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Different ways of learning

Are different ways of learning supported in Higher Education?

Posted on: 08/01/20 | Written by: Alyson Hyslop, Marketing Executive

Studying at computerWhen looking into different ways of learning I expected to come across varying preferred methods but what I didn’t expect to find was some opposing views. There is a lot of debate around the processing of information with some arguing it doesn’t matter in what form the information comes. What is important is not just what we learn but how.

How we learn

There seems to be a variety of sources from which the current variation of learning styles stem. Arising in the 1970s, the indication of different learning styles has made its way into education but conflict on this has arisen. When researching this topic, I discovered a helpful article by Greg Toppo on Insidehighered.com that explores the questions surrounding the scientific basis for this idea; none the less, this has made its way into modern teaching. If I were to have a preference, it would be to learn things actively. I find it easier to commit a picture to memory than words or numbers. The article also highlights, the debate on whether these styles have any relevance to taking in information. I feel that an organised and pragmatic approach to learning is important. Crucial life skills in themselves, they assist in navigating a subject by helping you to structure an essay, for example, or to be methodical in showing your workings. When speaking to friends and colleagues, this approach seemed to be particularly beneficial to their learning experience. They felt that this allowed them to make sense of their material and follow a logical path from one piece of content to the next.

Independent Learning

Student Voices research suggests students would like to see; “more practical & interactive elements within their studies.” When learning today we have access to a vast range of tools, both digital & traditional. Having the autonomy to choose within this range of tools is key to engaging with the material. In my learning experiences, even from a young age, I have always preferred to actively experience something for myself, rather than solely have it explained to me. I think the experience of learning is crucial and this is what digital solutions now give us the opportunity to do. We have the capability to perform online experiments and quiz ourselves. We can interpret research data and use these opportunities for deeper learning to evolve our critical thinking.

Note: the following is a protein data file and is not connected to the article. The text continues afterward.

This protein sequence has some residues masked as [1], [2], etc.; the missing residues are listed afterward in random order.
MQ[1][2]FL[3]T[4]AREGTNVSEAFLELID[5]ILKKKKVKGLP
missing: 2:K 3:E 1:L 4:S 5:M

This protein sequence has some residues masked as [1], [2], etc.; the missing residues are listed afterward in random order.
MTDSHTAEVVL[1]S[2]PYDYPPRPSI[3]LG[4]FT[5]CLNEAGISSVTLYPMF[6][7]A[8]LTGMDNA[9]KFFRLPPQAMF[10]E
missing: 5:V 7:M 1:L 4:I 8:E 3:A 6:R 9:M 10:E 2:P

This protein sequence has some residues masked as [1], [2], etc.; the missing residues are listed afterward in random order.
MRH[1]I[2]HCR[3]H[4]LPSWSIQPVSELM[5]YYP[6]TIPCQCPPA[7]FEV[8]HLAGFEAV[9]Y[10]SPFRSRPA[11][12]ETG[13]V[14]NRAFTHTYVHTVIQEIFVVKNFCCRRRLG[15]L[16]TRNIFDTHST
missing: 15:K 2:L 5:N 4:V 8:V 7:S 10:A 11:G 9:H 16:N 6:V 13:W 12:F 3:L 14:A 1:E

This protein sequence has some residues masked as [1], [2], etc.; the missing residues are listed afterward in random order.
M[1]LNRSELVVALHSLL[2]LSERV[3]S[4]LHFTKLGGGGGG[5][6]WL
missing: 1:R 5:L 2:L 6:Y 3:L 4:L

“Students believe that the most important feature of any digital learning resource are test yourself and practice questions.” according to Student Voices. Instant feedback is a very powerful tool for students, this allows learning to be much more efficient. I always remember a sports coach once said to me ‘practice makes permanent’. It is much harder to undo bad habits than it is to correct yourself during the initial learning process. Receiving feedback from a quiz instantaneously allows you to critique your own performance and make changes straight away, thereby committing the correct information to memory.


In my research into preferred learning styles, I discovered this illuminating Ted Talk What if schools taught us how to learn?. Within the talk, experienced entrepreneur Jonathan Levi, published author of ‘Become a SuperLearner: Learn Speed Reading & Advanced Memorization’ discusses how to be a more efficient learner by improving memory techniques, which can apply to learning at all stages of life.

We need to be able to, not only understand information, but also to recall and use it to make informed decisions on a subject at will. As part of his talk Levi argues that we’re told what we need to learn but not always given guidance on how to learn. The current ‘cram and forget’ method has garnered much criticism over the years as this is not an effective way to assist students in learning and retaining information. The question is not just how we take material onboard but more importantly how we keep it there. Levi goes on to discuss his use of the mnemonic technique of the Memory Palace. This involves picturing a place you’re very familiar with, for example your home. In your journey through your home you store specific pieces of information, in specific locations. You can then go to this location later to retrieve what you need. I have heard of this technique before and attempted it myself but, to be honest rather half-heartedly, so with limited success. However, it seems crucial, does it not, for us to know how to learn?

When studying in higher education we aren’t just wanting to pass an exam but learn important skills that will one day help us in our chosen careers. The question around support of learning types is difficult to answer due to the varying doubts surrounding their significance. However, what is clear is that higher education providers are now focusing on both the learning and retention of knowledge, concentrating on supporting students’ confidence. Students are provided with different ways to learn from textbooks to podcasts, quizzes to eBooks. It is fundamental to emphasise to students that these resources are available to help them not only with their revision but with their learning too. For the information you learn now to be relevant in years to come, you don’t just want to learn it you want to be able to use it.